Interesting Policy Reads: Competency-Based Education Challenges, Mining Applicants’ Data, and Student-Level Records

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This post includes articles on competency-based education, collecting data to determine applicants' demonstrated interest, robocalls and phone scams, and the possibility of college transparency legislation.

With our "Interesting Policy Reads" blog posts, the EDUCAUSE Policy Office highlights recent articles on federal policy issues and developments that are directly relevant to members or provide insights on higher education policy in general.

  • Slow and Steady for Competency-Based Education, Inside Higher Ed, January 28, 2019. (Competency-based education has not taken off as quickly as some originally predicted, and stakeholders point to factors such as a changing federal policy climate and high start-up costs as being partially responsible.)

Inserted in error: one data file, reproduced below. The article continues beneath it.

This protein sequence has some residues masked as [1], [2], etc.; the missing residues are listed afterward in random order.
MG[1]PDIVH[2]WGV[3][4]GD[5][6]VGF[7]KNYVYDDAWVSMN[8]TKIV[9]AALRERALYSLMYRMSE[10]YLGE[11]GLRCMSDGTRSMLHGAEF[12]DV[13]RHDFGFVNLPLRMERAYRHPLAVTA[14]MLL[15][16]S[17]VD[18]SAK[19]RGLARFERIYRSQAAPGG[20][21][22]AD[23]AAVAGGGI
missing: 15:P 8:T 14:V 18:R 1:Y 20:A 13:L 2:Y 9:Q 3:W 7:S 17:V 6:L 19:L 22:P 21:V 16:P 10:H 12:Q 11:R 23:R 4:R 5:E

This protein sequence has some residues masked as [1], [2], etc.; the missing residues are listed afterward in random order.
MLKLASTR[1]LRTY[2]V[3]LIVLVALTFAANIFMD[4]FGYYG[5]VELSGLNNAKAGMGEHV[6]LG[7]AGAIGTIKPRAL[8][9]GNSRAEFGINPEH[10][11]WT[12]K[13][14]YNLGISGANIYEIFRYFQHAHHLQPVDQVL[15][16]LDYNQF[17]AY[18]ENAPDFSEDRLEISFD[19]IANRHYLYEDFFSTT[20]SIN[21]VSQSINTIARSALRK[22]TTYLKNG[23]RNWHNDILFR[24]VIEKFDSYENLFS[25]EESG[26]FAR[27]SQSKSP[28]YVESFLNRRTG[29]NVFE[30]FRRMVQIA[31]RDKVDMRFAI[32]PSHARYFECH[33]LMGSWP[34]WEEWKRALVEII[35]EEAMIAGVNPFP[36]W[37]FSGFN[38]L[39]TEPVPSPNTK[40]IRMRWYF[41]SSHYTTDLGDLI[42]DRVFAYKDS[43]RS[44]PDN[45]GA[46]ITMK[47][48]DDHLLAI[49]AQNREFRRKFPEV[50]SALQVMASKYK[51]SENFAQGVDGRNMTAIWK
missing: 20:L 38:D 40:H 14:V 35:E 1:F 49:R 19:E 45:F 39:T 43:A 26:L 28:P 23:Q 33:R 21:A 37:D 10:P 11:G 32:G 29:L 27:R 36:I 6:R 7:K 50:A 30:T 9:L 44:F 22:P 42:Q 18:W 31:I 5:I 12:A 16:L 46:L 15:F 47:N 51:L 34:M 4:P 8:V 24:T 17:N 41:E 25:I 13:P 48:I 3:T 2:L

• Colleges Mine Data on Their Applicants, Wall Street Journal, January 26, 2019. (The practice of tracking prospective students' online interactions with institutions has some concerned about the privacy rights of applicants.)
  • Lawmakers Introduce Bills to Crack Down On Robocalls, Roll Call, January 25, 2019. (As scammers took advantage of the lapse in federal appropriations, lawmakers introduced legislation that would require service providers to authenticate phone calls before they reach consumers' phones.)
  • An Online Tax for Rural Students, Inside Higher Ed, January 30, 2019. (Students taking online courses in the Colorado Community College System pay roughly $114 more per credit hour than their peers who enroll in traditional on-campus instruction. Some characterize this difference as a "rural tax.")
  • Doyle: Net Neutrality Will Be First Subcommittee Hearing, Broadcasting and Cable, January 29, 2019. (A House Energy and Commerce Subcommittee will hold a hearing on net neutrality rules on February 7.)
  • Expectations Build for College Transparency Legislation, Inside Higher Ed, February 1, 2019. (Democratic control of the House and increased appetite at the state level may signal a growing possibility that lawmakers will eventually move to repeal the federal ban on collecting student-level data.)

Kathryn Branson is an associate with Ulman Public Policy.

© 2019 Kathryn Branson. The text of this work is licensed under a Creative Commons BY-NC-ND 4.0 International License.